The refinery that is the sole local supplier of motor fuel in the B.C. Lower Mainland is being scheduled for an eight-week maintenance shutdown early next year but owner Parkland Fuel Corp. says it is taking measures to keep prices at the pump in check.
The 55,000-barrel-per-day Burnaby refinery is putting fuel in storage to be drawn upon during the outage but that won’t be enough to last for the entire duration, said Dirk Lever, vice-president for refining, on a conference call to discuss Parkland’s third-quarter results on Tuesday.
“We have a fair amount of planning to do dealing with other refineries in order to source supply as we’re down,” he said.
“More material to pump prices on the West Coast are unplanned outages, rather than planned outages. So the fact this is a planned outage and has been orchestrated ahead of time, it should not have a material impact at the pump.”
Gasoline and diesel prices have been a hot topic in British Columbia.
A public inquiry concluded in August that there’s an unexplained difference of 13 cents per litre between Metro Vancouver and Seattle that is costing drivers on the Canadian side of the border nearly $500 million a year.
But it also found no evidence of collusion among the companies — including Parkland — that supply and market fuel.
Premier John Horgan called the public inquiry last May as gasoline prices reached a record-breaking $1.70 per litre in the Vancouver region.
Parkland’s down time shouldn’t result in higher prices because there has been sufficient preparation time, said market watcher Michael Ervin, senior vice-president with consulting firm Kent Group, on Tuesday.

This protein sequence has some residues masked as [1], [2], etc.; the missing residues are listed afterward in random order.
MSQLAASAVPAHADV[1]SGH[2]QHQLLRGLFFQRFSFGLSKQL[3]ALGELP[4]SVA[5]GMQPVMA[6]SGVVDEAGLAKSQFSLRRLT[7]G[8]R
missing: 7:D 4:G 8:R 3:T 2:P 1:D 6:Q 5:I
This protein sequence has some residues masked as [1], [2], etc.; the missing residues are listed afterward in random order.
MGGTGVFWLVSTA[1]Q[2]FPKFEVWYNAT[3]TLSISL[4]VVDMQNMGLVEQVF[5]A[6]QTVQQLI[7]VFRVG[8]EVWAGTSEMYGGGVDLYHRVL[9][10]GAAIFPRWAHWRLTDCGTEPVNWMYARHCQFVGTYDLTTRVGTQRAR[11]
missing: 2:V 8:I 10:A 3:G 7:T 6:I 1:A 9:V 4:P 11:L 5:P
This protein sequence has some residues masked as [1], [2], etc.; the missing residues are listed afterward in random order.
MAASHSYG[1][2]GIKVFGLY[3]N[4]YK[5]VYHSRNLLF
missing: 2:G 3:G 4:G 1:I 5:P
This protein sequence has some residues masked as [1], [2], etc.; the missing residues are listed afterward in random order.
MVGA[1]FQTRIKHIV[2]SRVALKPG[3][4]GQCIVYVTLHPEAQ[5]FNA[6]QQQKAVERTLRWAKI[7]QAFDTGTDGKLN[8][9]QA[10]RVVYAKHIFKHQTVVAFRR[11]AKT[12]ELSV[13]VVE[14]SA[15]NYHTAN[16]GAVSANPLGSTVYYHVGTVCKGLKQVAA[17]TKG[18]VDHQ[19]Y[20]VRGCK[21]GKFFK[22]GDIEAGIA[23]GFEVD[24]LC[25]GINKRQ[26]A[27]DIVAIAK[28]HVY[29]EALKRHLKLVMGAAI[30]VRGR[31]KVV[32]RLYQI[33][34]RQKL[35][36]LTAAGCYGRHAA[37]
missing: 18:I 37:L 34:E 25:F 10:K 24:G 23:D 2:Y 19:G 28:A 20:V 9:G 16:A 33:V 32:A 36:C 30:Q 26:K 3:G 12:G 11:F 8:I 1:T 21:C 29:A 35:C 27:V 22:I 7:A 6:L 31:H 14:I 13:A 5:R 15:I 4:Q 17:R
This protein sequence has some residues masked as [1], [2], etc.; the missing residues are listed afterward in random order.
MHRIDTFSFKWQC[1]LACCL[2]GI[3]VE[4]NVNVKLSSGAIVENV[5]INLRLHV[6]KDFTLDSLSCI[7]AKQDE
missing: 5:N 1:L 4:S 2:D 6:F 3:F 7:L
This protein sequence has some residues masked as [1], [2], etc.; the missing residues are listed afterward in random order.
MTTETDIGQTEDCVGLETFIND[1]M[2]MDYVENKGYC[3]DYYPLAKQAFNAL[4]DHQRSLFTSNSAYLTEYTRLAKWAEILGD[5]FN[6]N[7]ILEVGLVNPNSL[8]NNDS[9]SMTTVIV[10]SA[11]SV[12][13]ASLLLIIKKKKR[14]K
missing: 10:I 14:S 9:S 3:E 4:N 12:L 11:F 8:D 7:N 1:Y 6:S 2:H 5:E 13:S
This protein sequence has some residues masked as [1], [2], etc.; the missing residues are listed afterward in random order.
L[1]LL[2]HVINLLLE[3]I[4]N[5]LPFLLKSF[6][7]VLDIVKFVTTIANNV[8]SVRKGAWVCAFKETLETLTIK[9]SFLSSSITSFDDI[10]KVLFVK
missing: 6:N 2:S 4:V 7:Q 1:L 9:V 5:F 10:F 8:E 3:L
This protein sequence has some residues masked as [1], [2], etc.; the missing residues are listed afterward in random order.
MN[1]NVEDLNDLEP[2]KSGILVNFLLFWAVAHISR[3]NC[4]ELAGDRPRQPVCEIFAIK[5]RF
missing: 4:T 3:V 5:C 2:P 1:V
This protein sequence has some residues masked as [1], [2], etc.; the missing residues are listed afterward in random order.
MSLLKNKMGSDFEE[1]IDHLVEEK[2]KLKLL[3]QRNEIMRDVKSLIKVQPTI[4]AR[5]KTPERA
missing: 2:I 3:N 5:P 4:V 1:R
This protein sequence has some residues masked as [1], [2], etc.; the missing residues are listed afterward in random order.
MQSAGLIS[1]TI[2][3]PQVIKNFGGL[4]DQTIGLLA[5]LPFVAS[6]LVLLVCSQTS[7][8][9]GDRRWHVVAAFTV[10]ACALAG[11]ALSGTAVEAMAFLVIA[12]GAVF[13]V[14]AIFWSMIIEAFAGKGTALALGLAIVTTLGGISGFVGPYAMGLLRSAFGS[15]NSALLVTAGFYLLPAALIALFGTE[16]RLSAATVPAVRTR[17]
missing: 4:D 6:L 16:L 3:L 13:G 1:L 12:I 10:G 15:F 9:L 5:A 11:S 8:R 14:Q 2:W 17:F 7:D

He said prices are generally higher in the Vancouver area because of supply and demand.
B.C.’s other fuel refinery, the 12,000-bpd facility in Prince George, was recently sold by Husky Energy Inc. to Tidewater Midstream and Infrastructure Ltd.
Shares in Calgary-based Parkland, Canada’s largest independent fuel marketer, jumped by nearly five per cent early Tuesday after it increased its 2019 guidance on the back of third-quarter adjusted earnings that beat analyst expectations.
“Our business is performing well and the increase reflects our strong third quarter and confidence for Q4,” said CEO Bob Espey on the conference call.
The company, which sells gasoline and diesel under brands including Fas Gas, Chevron, Esso, Ultramar and Pioneer, and operates On The Run convenience stores in Canada, said it now expects its adjusted earnings in 2019 before interest, taxation, depreciation and amortization will be $1.24 billion, up $75 million from the previous forecast.
During the quarter, Parkland began the rollout of its national Journie Rewards customer loyalty program in partnership with CIBC in Canada and bought Florida-based fuel marketer Tropic Oil.
The company reported third-quarter net earnings of $26 million, down from $49 million in the year-earlier period, with the slip mainly attributed to an increase in interest on long-term debt relating to its purchase early this year of Caribbean fuel retailer Sol.
It reported adjusted EBITDA of $302 million in the three months ended Sept. 30, up from $200 million in the same period of 2018, as revenue jumped to $4.6 billion from $3.8 billion.
Dan Healing, The Canadian Press